Once the outside edge of the frittata turns lighter in color (about 30 seconds to 1 minute), carefully transfer the frittata to the oven. Bake for 7 to 14 minutes (keep an eye on it), until the eggs are puffed and appear cooked, and the center of the frittata jiggles just a bit when you give it a gentle shimmy. Remove the frittata from the oven and place it on a cooling rack to cool. Garnish with herbs, slice with a sharp knife, and serve.
Baked casserole option:Let the cooked vegetables cool for a few minutes. In the meantime, grease a 9 by 13-inch pan with butter, which works better than cooking spray. Stir the lightly cooled veggies into the egg mixture, then pour it all into the pan. If you reserved any cheese, sprinkle it on top of the frittata now.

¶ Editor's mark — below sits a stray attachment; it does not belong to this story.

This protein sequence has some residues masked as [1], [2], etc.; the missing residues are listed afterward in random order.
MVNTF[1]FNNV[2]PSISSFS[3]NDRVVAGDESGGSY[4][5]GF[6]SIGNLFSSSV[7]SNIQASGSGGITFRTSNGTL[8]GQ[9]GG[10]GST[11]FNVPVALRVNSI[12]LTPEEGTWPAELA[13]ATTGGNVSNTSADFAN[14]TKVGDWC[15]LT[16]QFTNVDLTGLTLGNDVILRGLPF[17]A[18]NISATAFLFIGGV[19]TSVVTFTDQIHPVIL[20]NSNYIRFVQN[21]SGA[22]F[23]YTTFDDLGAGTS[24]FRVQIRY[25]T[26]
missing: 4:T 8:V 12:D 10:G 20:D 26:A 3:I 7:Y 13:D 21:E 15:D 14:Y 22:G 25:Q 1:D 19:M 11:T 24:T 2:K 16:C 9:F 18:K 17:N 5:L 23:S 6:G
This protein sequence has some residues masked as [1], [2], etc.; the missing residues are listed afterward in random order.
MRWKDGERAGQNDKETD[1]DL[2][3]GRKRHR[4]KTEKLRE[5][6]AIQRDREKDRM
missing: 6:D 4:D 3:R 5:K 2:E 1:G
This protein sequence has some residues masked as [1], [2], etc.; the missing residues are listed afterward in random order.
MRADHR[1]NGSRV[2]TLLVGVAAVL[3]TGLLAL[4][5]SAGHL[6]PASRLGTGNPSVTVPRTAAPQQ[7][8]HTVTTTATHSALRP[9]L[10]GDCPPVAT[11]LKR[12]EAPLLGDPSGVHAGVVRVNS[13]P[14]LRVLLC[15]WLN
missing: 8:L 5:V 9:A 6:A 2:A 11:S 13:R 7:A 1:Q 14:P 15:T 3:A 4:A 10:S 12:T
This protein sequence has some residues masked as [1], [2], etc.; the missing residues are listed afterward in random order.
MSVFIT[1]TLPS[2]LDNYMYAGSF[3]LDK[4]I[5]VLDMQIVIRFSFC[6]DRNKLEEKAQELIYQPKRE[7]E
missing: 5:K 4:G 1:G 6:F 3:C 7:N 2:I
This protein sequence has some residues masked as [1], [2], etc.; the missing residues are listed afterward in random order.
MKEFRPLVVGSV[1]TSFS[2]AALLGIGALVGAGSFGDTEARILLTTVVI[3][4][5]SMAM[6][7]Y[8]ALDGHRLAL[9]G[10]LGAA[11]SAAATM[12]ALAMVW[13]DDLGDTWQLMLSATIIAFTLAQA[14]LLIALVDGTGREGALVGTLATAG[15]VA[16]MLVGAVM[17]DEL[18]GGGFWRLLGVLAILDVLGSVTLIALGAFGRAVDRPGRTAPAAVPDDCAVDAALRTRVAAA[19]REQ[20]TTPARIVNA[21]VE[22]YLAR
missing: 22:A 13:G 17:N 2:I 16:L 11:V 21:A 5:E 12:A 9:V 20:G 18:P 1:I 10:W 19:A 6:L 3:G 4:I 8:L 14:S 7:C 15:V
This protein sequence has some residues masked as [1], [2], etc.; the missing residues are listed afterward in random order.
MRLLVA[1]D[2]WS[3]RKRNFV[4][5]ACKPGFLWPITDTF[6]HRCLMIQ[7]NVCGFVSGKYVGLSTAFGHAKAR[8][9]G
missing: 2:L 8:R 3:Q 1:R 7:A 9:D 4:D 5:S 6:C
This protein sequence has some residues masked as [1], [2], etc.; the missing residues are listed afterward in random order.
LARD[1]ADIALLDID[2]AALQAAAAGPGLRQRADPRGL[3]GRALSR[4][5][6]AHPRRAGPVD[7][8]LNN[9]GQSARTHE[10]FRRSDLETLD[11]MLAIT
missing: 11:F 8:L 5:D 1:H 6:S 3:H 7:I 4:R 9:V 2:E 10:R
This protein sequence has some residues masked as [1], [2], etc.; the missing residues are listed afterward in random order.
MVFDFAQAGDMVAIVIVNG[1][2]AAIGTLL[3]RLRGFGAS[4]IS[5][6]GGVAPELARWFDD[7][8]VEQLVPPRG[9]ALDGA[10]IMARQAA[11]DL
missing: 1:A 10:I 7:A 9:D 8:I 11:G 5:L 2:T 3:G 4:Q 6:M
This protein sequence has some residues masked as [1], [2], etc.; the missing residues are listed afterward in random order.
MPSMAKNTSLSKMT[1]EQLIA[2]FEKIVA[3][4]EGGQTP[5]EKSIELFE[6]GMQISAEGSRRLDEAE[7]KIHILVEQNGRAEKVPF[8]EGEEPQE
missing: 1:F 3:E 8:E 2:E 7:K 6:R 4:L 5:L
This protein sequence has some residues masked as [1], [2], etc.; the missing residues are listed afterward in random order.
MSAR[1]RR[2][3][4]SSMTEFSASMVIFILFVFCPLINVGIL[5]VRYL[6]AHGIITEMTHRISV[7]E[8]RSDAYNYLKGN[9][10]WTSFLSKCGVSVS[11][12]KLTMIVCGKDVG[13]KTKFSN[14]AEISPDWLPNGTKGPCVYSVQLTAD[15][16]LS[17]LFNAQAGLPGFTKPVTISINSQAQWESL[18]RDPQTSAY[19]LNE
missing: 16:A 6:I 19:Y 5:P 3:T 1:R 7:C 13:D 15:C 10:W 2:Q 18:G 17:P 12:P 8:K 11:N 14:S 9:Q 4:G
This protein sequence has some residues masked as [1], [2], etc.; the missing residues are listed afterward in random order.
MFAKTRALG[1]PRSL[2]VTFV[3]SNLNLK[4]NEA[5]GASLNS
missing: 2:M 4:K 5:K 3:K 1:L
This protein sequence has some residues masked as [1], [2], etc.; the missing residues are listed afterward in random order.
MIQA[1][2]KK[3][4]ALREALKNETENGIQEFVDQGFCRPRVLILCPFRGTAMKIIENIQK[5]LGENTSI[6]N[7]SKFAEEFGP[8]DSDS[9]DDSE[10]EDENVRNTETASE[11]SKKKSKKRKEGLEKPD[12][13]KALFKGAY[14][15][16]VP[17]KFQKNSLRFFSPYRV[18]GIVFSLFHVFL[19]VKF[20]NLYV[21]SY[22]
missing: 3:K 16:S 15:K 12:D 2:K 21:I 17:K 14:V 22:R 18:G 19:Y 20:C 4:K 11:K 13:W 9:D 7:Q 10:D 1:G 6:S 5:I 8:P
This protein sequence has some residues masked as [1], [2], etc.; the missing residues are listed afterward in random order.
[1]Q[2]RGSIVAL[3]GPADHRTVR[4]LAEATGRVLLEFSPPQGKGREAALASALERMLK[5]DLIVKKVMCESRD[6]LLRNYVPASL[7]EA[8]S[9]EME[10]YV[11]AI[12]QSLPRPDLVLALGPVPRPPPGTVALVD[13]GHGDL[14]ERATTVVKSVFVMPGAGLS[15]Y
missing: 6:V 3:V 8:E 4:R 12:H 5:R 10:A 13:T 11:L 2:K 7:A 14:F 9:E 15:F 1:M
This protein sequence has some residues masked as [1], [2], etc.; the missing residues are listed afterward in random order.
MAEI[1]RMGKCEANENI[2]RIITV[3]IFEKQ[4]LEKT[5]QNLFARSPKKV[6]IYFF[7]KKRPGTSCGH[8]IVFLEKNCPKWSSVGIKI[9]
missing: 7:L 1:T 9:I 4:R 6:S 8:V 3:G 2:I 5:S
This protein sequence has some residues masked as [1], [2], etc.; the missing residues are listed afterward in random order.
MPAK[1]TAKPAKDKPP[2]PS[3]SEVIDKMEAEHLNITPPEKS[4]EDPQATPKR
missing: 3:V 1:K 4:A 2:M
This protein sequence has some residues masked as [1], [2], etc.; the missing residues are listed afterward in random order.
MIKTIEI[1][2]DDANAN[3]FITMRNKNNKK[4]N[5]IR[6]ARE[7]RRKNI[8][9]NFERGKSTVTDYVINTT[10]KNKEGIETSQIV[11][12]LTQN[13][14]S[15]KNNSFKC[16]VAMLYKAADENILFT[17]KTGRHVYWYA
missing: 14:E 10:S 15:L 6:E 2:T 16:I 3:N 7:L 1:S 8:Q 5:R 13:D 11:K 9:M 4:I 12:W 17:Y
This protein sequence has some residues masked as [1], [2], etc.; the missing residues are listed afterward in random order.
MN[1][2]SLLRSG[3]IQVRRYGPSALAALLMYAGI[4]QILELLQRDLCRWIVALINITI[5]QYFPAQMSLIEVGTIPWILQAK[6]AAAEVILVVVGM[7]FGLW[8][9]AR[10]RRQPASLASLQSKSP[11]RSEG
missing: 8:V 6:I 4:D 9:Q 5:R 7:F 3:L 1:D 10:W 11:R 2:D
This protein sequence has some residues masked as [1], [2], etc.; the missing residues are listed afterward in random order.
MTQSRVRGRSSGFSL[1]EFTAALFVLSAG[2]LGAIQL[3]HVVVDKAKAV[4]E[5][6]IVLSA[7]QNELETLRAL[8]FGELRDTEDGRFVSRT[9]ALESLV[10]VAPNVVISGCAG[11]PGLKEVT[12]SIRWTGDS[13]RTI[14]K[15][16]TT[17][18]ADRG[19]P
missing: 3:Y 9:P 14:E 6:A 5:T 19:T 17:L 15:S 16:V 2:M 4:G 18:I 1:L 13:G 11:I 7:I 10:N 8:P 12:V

Bake for 20 to 25 minutes (keep an eye on it), until the eggs are puffed and appear cooked, and the center of the frittata jiggles just a bit when you give it a gentle shimmy. Remove the frittata from the oven and place it on a cooling rack to cool. Garnish with herbs, slice with a sharp knife, and serve.
1/8th slice has 220 calories, 15 g pro
Recipe from Cookie and Kate: https://cookieandkate.com/best-frittata-recipe/
Peanut Butter Yogurt Parfait
2 tablespoons natural creamy peanut butter
1 cup low-fat plain Greek yogurt
½ medium banana, sliced
¼ cup corn flakes cereal
In a small microwave-safe dish, microwave peanut butter until thin and easy to pour, about 10 to 20 seconds.
Spoon ½ cup yogurt into a bowl or air-tight container. Arrange half of the sliced banana over yogurt. Drizzle half of the melted peanut butter over banana. Sprinkle 2 tablespoons cereal over peanut butter. Layer remaining yogurt, banana, peanut butter, and cereal.